A Difficult Hand
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Controversially tough-on-crime Rodrigo Duterte is no longer president of the Philippines. But, in an echo of protests that occurred when Duterte was in power between June 2016 and June 2022, demonstrators recently took to the streets of the Filipino capital, Manila, to protest against violence and extrajudicial killings in the Southeast Asian country.
The events included destroying an effigy of the new Philippine President Ferdinand Marcos Jr., reported Outlook, an Indian news publication.
As Reuters explained, police killed more than 6,200 people as part of Duterte’s crackdown on the illegal drug trade in the Philippines. Marcos has attempted to curb that policy somewhat, saying he would shift to rehab and education for drug offenders. But he’s still pursuing a tough-on-crime strategy. Since he assumed office, police have launched 24,000 drug raids, arrested around 30,000 people and killed around 12 suspects.
Marcos has also claimed that police corruption has stymied efforts to reduce the drug trade. Officials recently asked 300 police commanders to resign in order to reform law enforcement in the country. “It appears that there is a big problem in our police force. It appears there are generals and colonels involved in drugs,” said Interior Secretary Benjamin Abalos Jr. at a news conference covered by the Associated Press. “We need to clean our ranks. We need the trust of the people.”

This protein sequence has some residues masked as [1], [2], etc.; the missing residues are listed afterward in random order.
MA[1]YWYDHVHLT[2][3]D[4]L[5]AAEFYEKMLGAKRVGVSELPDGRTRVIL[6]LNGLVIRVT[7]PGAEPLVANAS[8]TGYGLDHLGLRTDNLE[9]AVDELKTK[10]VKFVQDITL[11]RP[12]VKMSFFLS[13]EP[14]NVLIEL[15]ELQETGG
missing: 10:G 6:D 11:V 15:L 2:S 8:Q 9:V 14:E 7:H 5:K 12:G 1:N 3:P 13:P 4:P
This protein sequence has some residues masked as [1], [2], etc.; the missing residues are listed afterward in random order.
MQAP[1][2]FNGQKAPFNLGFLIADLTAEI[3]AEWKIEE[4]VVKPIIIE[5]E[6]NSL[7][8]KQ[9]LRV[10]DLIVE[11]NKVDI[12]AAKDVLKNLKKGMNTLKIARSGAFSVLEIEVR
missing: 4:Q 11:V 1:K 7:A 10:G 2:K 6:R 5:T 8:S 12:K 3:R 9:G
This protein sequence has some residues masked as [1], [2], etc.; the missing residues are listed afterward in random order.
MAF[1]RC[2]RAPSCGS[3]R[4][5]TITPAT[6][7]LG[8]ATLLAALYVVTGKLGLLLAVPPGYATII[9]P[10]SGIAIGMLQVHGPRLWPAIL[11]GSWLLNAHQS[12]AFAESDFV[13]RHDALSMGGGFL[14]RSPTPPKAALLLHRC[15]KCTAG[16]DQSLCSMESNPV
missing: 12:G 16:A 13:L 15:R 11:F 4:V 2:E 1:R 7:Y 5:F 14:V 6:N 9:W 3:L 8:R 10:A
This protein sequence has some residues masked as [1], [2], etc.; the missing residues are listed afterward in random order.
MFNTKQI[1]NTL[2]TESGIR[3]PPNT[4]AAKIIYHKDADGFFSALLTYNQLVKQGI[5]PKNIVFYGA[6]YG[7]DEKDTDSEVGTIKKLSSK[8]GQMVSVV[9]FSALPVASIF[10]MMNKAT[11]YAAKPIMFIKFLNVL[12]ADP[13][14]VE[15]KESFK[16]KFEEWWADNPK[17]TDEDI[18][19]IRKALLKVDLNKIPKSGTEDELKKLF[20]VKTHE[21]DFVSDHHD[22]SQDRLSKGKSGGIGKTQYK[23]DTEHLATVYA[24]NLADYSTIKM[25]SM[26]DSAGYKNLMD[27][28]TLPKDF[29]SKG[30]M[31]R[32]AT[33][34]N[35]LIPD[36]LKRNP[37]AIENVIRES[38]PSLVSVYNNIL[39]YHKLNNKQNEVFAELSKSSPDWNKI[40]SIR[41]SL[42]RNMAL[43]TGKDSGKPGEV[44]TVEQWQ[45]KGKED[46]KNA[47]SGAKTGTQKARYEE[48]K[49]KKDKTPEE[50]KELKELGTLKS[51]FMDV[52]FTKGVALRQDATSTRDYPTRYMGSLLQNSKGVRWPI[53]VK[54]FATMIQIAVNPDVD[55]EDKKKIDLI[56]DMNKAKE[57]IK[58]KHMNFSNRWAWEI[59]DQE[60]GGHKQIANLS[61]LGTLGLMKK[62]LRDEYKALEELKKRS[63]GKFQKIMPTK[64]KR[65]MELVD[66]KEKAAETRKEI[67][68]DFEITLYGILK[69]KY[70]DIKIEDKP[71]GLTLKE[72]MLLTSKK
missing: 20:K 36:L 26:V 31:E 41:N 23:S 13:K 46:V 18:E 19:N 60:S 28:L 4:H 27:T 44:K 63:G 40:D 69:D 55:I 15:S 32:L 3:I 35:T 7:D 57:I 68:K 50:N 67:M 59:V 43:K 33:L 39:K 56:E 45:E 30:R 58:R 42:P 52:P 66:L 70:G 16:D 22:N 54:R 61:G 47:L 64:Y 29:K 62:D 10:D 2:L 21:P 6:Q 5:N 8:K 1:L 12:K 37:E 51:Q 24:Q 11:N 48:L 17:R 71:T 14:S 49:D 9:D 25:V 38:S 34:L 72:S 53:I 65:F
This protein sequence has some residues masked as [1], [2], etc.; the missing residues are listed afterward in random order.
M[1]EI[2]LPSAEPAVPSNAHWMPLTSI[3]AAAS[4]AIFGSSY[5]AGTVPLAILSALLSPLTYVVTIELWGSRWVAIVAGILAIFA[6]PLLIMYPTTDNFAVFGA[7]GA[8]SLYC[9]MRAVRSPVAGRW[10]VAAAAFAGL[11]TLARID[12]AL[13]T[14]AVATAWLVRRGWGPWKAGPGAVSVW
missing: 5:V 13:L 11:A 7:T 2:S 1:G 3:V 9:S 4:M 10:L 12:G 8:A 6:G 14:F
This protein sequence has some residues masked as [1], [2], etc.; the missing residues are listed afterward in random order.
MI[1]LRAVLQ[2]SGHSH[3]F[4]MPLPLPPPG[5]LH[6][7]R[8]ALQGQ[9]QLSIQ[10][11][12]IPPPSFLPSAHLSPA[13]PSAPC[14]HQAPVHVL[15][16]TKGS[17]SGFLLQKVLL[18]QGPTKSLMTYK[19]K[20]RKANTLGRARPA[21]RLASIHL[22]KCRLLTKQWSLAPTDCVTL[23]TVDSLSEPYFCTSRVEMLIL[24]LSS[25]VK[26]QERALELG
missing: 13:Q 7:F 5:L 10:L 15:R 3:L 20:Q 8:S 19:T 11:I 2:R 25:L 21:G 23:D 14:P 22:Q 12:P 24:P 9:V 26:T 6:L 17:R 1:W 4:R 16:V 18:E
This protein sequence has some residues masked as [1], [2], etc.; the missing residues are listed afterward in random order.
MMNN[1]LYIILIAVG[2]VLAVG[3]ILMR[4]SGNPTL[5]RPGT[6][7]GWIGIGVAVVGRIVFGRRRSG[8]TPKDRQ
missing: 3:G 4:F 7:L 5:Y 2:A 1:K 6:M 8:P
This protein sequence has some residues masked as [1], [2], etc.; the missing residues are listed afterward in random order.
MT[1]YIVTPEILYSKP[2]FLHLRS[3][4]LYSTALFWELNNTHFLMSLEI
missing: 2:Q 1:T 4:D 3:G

Similarly, Marcos has refused to release former senator Leila de Lima, a Duterte critic whom activists say was jailed solely because she crossed Duterte, illustrating how the new president’s commitment to human rights might not be so enthusiastic, the Nation magazine wrote.
As Marcos attempts to grapple with lingering domestic problems, he is also attempting to advance an international agenda that builds on Duterte’s legacy, particularly with China and the US.
The president recently visited China aiming to shift relations between the two countries to a “higher gear” after Duterte failed to improve relations with the country, the Diplomat wrote. But Marcos has also secured closer military ties with the US, putting him at odds with Chinese officials who want to push back against American influence in the region, noted the Yomiuri Shimbun, a Japanese newspaper.
He ended the visit with trade deals and a promise to work more closely on disputes over the South China Sea, Kyodo News added. That showed signs of progress, but is hardly a diplomatic breakthrough.
Marcos has a difficult hand to play, and he can’t ask for a reshuffle.